Something that often frustrates me with roast chicken is all the juices that go to waste, and modern chickens have a lot of water in them. This Moroccan dish collects all that into a more-ish stew of lightly assembled flavours to great effect.
1 cup chopped flat leaf parsley
1 cup chopped fresh mint
A preserved lemon, flesh separated, skin sliced
4 cloves garlic, crushed
2 tsp paprika
2 tsp toasted and ground cumin
1 tsp ground ginger
1/2 tsp salt
2 generous pinches saffron, soaked for half an hour in 2 tbsp boiling water
A chicken, jointed into 6 pieces
300g waxy potatoes, peeled and sliced
300g ripe, acid free or Roma tomatoes, peeled and quartered
125g purple or green olives
3 tbsp olive oil
Mint and parsley sprigs for garnish
A large tagine or oven dish
Place the parsley, mint, flesh of the preserved lemon and garlic in the food processor and blend. Add the spices and saffron water. Rub this paste or chermoula over the chicken.
Lay the potatoes on the bottom of a tagine or soaked chicken brick, then the chicken, then the preserved lemon and and lastly the tomatoes. Pour over the olive oil. Put the lid on.
Bake at 180’C or simmer on the stove top for half an hour. Add the olives and cook for another 15 mins.
Place the dish on the table and garnish with sprigs of mint and parsley. Serves 6.
From: Peta Mathias
Classic Italian flavours and a beautifully simple preparation.
2 cloves garlic, thinly sliced
150 ml extra virgin olive oil
3 plum tomatoes, roughly chopped
1 tsp salt
1 tb flat leaf parsley, chopped
1/4 tsp dried chilli flakes
half a small green capsicum, finely chopped
1 x 1 kg whole John Dory, cleaned
Heat garlic in the oil in a large non-stick pan until it starts to sizzle. Add tomatoes and break them up. Add salt, chilli, capsicum and parsley and simmer 2o mins.
Add fish to the pan, turning over to coat with the sauce, cover and cook on low heat for around 12 minutes and just done. Baste with the sauce several times and turn half-way through.
This works as well with fillets, of other firm white fish, and a shorter cooking time. Take the pan to the table and serve onto everyone’s plates.
Source: Rick Stein’s Seafood Odyssey
I have a permanent dispute with my wife over how to cook rice. This method from The Guardian collates the best advice.
Take 450 g basmati rice, rinse briefly and soak in cold water for 30 minutes, drain well.
Place in a wide pot over medium heat with 585 ml cold water and a large pinch of salt. Bring to the boil, stir, cover and reduce heat to low. Cook for 25 minutes.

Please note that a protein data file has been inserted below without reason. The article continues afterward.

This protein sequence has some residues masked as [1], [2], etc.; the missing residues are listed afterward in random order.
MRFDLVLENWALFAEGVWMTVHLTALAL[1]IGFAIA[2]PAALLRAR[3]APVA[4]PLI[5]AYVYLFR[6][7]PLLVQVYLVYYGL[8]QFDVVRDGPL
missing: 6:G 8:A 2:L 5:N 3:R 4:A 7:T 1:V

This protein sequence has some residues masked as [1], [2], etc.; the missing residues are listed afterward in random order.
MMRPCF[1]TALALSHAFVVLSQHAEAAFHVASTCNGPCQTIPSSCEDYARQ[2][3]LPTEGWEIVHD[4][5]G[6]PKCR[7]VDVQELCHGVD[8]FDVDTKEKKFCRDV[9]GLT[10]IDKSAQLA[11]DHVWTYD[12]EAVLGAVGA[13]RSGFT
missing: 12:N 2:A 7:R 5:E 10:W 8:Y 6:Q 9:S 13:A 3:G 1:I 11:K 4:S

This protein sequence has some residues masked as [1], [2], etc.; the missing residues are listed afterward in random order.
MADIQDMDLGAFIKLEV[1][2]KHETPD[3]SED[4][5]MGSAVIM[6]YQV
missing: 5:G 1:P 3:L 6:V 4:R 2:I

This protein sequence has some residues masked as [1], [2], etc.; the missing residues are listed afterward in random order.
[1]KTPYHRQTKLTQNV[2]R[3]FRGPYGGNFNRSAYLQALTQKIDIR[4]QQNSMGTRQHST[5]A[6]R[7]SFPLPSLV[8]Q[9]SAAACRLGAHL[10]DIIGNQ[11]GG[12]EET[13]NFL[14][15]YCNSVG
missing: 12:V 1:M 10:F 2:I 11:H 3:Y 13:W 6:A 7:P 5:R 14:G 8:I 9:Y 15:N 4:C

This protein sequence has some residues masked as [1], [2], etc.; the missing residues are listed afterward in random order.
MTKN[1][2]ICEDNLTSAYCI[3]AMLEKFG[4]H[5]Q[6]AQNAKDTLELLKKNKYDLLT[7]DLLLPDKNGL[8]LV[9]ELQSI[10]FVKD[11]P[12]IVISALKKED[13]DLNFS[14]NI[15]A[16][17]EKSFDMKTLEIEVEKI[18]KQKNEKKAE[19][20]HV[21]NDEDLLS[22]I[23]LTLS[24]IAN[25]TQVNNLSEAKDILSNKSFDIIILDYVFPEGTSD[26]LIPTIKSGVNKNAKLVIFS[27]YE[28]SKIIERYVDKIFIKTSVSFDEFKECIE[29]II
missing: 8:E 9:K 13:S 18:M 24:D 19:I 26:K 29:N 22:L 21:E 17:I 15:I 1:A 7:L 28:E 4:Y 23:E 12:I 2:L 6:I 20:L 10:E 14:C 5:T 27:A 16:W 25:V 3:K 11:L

Remove from heat, stand 5 minutes.
The amount of water is likely different for Jasmine (Thai) rice. I will update the post when I’ve worked that out.
This is Boston clam chowder using New Zealand cockles. Nothing is thrown away from the steps in preparation so the flavours build. The key is to keep the shellfish, potato and celery as discrete morsels in a luscious matrix of cockle-flavoured soup. Continue reading cockle chowder
A friend got me interested in fermented food. The simplest of these is sauerkraut – it literally makes itself. Continue reading Sauerkraut
Put 3 tbsp coconut, peanut, or canola oil in a heavy saucepan over medium high heat. Put 4 popcorn kernels into the oil and cover the pan.
When the kernels pop add 1/3 cup of popcorn kernels in an even layer. Cover, remove from heat and count 30 seconds.
This method first heats the oil to the right temperature, then waiting 30 seconds brings all of the other kernels to a near-popping temperature so that when they are put back on the heat, they all pop at about the same time.
Return the pan to the heat. The popcorn should begin popping soon, and all at once. Once the popping starts in earnest, gently shake the pan by moving it back and forth over the burner. Try to keep the lid slightly ajar to let the steam from the popcorn release (the popcorn will be drier and crisper).
Once the popping slows to several seconds between pops serve immediately with salt or melted butter as you please.
An excellent article on keeping your knives in order by Chad Ward.
Continue reading knife maintenance and sharpening